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Timothy Fok tops Legco no-show list again

South China Morning Post – 16 August 2010

As the Legislative Council heads into its last session before elections in September next year, its least active lawmakers have failed to show any sign of revival from their torpor.

Timothy Fok Tsun-ting remained the most reluctant lawmaker in the legislative year just ended. Fok, who has represented the sports, performing arts, culture and publications functional constituency since 1998, had the worst attendance and one of the worst voting records of the 60 lawmakers. While that echoes his previous record in analyses conducted by the South China Morning Post (SEHK: 0583announcementsnews) , his participation on some panels has shown further deterioration.

Fok topped the absentee list for full council meetings for the sixth consecutive year: he attended 22 of its 35 meetings, or 64 per cent, compared to the 96 per cent attendance average of Legco members.

The Legco session that ended on July 13 also marked the ninth year of his 13 as a lawmaker in which Fok had the worst attendance. He also missed or failed to vote in 122, or 65 per cent, of the 187 votes cast in full council meetings in the past year, compared with the average of 25.4 per cent.

The member who lodged the fewest votes was finance sector lawmaker David Li Kwok-po, who missed 90.3 per cent of votes.Medical sector representative Dr Leung Ka-lau was next, at 66.3 per cent.

Fok’s poor performance was consistent across chamber business. He had the lowest attendance on five of the nine major panels and committees he joined. He attended fewer than a third of the 32 meetings of the House Committee, on which all lawmakers except the Legco president sit – a slight deterioration on his performance the previous year.

Repeated attempts by the Post to contact Fok for comment failed. In response to the Post’s analysis of attendances in 2009 – when he was also bottom – he said attendance records were “too simple a tool to judge a lawmaker’s performance”.

While Fok’s average participation at meetings of the seven panels to which he belonged was 39 per cent – up from 33 per cent the previous year – he was among the worst three lawmakers in terms of attendance on all seven panels.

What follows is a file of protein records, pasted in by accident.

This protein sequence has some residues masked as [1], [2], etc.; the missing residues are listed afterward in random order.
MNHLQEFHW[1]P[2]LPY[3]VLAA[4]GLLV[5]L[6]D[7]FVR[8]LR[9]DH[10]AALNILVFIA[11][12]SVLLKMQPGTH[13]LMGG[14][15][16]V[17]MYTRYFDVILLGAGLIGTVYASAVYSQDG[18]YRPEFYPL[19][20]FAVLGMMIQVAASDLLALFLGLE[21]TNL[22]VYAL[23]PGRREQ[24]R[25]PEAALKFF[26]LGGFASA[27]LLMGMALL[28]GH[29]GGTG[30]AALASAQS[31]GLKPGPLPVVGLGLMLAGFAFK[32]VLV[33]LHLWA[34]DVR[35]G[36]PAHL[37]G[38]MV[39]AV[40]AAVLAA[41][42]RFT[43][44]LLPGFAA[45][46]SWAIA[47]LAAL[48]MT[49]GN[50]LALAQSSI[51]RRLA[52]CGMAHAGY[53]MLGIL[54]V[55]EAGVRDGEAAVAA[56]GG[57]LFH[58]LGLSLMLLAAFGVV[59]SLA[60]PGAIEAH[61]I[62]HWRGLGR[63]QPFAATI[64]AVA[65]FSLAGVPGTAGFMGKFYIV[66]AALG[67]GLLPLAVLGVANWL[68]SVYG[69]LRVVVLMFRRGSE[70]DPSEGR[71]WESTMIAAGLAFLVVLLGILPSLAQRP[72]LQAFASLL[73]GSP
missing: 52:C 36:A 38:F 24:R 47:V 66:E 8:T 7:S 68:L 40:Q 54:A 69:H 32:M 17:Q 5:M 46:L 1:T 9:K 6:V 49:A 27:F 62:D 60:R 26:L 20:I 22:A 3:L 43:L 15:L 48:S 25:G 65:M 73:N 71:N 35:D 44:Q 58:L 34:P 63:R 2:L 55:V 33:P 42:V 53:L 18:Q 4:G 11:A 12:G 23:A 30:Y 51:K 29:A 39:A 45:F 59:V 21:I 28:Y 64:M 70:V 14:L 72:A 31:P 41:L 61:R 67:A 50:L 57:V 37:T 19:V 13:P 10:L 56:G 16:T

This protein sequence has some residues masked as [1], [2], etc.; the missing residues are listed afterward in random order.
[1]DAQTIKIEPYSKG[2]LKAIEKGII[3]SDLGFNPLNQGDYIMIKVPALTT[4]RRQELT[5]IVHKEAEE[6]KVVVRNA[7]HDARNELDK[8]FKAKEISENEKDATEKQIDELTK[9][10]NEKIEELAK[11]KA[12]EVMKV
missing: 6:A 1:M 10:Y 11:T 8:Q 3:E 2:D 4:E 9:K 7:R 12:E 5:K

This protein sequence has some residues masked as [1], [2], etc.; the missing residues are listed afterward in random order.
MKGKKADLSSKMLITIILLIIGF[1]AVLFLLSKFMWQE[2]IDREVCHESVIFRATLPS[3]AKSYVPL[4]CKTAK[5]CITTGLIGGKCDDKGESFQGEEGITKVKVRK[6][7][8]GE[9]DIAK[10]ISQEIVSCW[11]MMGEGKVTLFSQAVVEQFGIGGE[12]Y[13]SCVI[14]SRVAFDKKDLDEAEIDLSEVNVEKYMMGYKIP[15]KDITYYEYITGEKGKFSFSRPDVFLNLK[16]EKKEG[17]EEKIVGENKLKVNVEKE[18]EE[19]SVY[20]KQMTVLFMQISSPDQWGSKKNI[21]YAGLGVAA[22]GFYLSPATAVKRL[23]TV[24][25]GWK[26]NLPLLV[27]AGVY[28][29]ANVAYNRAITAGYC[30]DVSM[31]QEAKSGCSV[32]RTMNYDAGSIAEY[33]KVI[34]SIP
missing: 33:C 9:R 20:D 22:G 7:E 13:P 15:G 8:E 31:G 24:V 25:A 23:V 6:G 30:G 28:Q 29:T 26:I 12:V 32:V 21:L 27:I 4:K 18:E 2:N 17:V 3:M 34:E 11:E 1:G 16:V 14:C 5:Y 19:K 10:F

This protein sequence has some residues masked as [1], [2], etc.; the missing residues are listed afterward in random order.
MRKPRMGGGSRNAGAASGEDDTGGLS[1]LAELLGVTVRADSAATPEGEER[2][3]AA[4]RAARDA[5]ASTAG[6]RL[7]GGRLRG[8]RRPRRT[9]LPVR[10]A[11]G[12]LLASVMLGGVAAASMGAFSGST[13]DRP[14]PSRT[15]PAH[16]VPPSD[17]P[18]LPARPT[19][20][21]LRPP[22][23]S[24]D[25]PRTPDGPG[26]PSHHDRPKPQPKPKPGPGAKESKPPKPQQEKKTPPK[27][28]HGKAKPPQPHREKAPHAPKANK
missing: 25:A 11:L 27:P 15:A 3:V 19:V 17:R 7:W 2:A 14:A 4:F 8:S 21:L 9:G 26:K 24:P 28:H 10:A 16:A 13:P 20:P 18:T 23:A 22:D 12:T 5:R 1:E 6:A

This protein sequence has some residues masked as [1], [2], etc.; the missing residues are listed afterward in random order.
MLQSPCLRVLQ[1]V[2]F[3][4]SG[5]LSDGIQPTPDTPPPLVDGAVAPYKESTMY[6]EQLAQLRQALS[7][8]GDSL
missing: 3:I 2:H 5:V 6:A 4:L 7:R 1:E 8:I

His average was improved slightly by better performance in attending meetings of the home affairs panel, the business of which corresponds most closely with that of his functional constituency. While last year the Post reported that Fok did not show up at a single meeting of the panel, this year he attended eight of its 15 meetings, or 53 per cent, bettering two lawmakers, People Power’s Wong Yuk-man (27 per cent) and pro-government lawmaker Philip Wong Yu-hong (40 per cent).

While it is unsurprising that lawmakers from functional constituencies tend to be less keen to attend meetings and vote on motions or bills than those from geographical constituencies, some directly elected lawmakers also have poor records.

Independent pan-democrat Leung Yiu-chung was either absent or did not press the voting button for 104 of the 197 votes, or 56 per cent – more than doubling the 25 per cent of votes he missed in the previous year.

Independent pan-democrat Andrew Cheng Kar-foo attended just 13 (or 36 per cent) of the 36 meetings of the Public Accounts Committee, the group that stirred heated debate by criticising government figures over 2009’s East Asian Games and directly subsidised schools. Cheng, a solicitor, said being a lawmaker was not his only job. “The [Public Accounts Committee] clashed with many of my other meetings.

“I will withdraw from it in the coming session,” he said. “And I do not only work for one job only… I may not seek re-election next year.”

The Civic Party’s Ronny Tong Ka-wah had the poorest record of attending meetings on Lehman Brothers minibonds issues. He turned up at just four of the 51 hearings of the Lehman Brothers minibond subcommittee, only surpassing in attendance the no-show of the medical sector’s Leung, who quit after four meetings.

Tong said he deliberately skipped the meetings because he thought the purpose of the hearings was to study the structure of the minibonds, not to hear complaints from the victims.

Leung was not available for comment.

Chinese University political scientist Ivan Choy Chi-keung said that while different lawmakers may have their reasons to skip Legco, “both functional and geographical lawmakers should work equally hard”.

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